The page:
V-neck or round, long-sleeve or short, a season of washing and wearing often leaves this wardrobe staple looking dingy with unsightly yellow stains under the arms.
I frequently pair a crisp white T-shirt with a black blazer because it feels comfortable yet looks polished. But I didn’t originate the idea: The T-shirt dates back to 1880, when the U.S. Navy issued sailors an elbow and hip-length undershirt. The simple shirt, laid out on a flat surface, formed a perfect “T.”
“Today it’s an important alternative to your basic blouse,” says Andrea Sider, a real estate consultant at Keller Williams Heritage Realty. “Not only can it give a suit a more casual feel, a T-shirt can be dressed up with a scarf or an elegant necklace.”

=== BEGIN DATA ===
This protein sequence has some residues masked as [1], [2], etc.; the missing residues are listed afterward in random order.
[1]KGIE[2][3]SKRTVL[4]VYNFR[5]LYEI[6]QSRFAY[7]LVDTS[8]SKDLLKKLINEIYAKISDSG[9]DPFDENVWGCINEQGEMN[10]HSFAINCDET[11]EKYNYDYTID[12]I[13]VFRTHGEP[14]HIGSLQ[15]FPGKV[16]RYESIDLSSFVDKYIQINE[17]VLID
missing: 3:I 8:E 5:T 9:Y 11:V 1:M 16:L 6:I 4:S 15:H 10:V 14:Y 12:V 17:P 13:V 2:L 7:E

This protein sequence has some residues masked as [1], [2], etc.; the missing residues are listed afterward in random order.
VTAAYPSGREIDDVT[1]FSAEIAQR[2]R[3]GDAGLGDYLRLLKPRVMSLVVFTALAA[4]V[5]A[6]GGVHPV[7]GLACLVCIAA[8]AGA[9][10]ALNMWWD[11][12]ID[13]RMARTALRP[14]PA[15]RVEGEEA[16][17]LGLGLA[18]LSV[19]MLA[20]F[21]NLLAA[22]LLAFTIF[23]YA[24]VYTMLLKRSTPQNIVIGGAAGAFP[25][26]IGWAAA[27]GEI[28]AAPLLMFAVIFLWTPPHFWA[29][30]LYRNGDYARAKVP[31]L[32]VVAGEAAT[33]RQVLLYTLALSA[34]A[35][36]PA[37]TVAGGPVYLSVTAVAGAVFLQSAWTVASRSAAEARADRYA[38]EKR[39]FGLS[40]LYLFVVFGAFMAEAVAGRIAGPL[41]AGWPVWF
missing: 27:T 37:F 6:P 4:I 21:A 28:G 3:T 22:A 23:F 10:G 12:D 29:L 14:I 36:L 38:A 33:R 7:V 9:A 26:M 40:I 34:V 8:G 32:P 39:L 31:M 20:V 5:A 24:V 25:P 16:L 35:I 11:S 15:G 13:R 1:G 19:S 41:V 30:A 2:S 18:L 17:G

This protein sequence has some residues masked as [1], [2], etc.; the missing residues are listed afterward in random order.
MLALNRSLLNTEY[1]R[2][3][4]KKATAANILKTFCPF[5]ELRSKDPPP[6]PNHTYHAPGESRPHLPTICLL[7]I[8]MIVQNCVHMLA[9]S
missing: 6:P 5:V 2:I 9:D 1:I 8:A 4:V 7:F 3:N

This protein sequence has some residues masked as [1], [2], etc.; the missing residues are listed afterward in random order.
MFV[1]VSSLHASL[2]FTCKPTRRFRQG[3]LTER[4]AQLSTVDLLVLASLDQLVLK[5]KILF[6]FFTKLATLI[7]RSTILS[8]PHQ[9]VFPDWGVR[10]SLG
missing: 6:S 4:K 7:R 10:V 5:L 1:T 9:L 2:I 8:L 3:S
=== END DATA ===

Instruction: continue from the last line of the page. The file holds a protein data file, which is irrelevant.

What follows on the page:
Petite women, who once avoided the one-size-fits-all size T-shirt of the past, are indulging in new styles which are not only fitted, but also are shorter.
“I found T-shirts used to be mostly oversized, which looks sloppy if you’re only 5-foot-3,” admits Joanne Sullivan, executive director at Florida Hospital Tampa Foundation. “Now I own a preponderance of fitted white T-shirts with subtle differences such as a ballet neck or three-quarter sleeves. And I’m delighted that the addition of Spandex allows them to hold their shape even after washing.”
It‘s been said that you can’t be too rich or too thin. An added piece of advice: In today’s corporate culture, you can’t own too many white T-shirts.